Welcome to Guerdon Associates’ April 2006 newsletter.
This month’s newsletter is dedicated to non-executive director (NED) pay. We not only look at current levels of pay, but we also examine the background to recent trends in NED pay, including changes to retirement provisions, fee sacrifice for shares, and workload. We conclude with the latest on executive and director remuneration disclosure updates available on the GuerdonData™ on line database.
Directors’ Fees – Larger Companies Skew Data
Median ASX 300 non executive director fees per board is $83,750.
Table 1 shows a breakdown of current remuneration levels per NED per ASX 300 board, excluding board chairmen (for chairman data see our March 2006 newsletter by clicking on the "More Info" button below).
The difference between the average and median indicates a significant skewing of fees above the median. Our analysis of the data indicates that director pay is exponentially correlated with market capitalisation.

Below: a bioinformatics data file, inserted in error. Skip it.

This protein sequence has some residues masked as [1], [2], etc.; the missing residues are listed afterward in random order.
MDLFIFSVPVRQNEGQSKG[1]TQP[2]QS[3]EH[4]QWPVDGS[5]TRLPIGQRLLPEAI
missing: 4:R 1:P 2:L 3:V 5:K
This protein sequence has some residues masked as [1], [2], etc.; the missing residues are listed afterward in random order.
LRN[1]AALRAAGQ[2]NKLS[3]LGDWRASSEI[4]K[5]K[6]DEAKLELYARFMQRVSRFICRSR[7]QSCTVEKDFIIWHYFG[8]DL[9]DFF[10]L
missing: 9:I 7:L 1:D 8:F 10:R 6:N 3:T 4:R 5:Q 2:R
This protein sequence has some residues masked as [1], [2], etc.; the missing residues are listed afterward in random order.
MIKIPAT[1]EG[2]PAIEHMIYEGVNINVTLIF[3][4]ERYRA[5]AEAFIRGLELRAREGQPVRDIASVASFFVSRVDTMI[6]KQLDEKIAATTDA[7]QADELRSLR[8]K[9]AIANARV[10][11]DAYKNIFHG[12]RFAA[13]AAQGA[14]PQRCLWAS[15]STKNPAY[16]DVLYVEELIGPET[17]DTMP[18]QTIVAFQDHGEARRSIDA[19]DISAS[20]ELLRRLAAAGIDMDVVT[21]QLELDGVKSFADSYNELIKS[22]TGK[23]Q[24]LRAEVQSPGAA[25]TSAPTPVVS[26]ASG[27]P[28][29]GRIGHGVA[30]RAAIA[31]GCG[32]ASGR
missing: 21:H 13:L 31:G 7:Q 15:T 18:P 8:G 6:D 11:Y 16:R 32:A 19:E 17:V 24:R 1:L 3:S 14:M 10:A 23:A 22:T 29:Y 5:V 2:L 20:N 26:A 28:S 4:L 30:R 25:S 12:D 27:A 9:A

But What Does The Average Director Earn From All Boards?
We asked GuerdonData™ to provide the total fees earned across all ASX 300 boards by NEDs in the database for 2005. The data is shown below.
Only a few directors sit on multiple ASX 300 boards. Hence, ASX 300 directorships tend to be occupied by part time directors. Is this a good thing?
To find out, read the full artice by clicking the "More Info" button.
Factors Still Driving NED Fee Increases
Debate regarding director remuneration has been fuelled by the escalation in the workload of company directors, onerous legal and regulatory obligations, and better disclosure of remuneration arrangements for directors.
In addition, investor groups have lobbied for the removal of tenure-based arrangements such as retirement benefits, while at the same time calling for directors to reduce their workload by relinquishing multi-directorships.
These factors have contributed to significant growth in NED fees during the past two years, evidenced by the AGM resolutions presented to shareholders for increases in director fee pools. For example, 17 of the 20 largest ASX-listed companies have increased their aggregate fee pools during this period.
To read more, click the "More Info" button.
The End of Good Ol’ Days Of Director Benefits
Retirement benefit arrangements for directors had their origin in a time preceding the introduction of compulsory SGC contributions.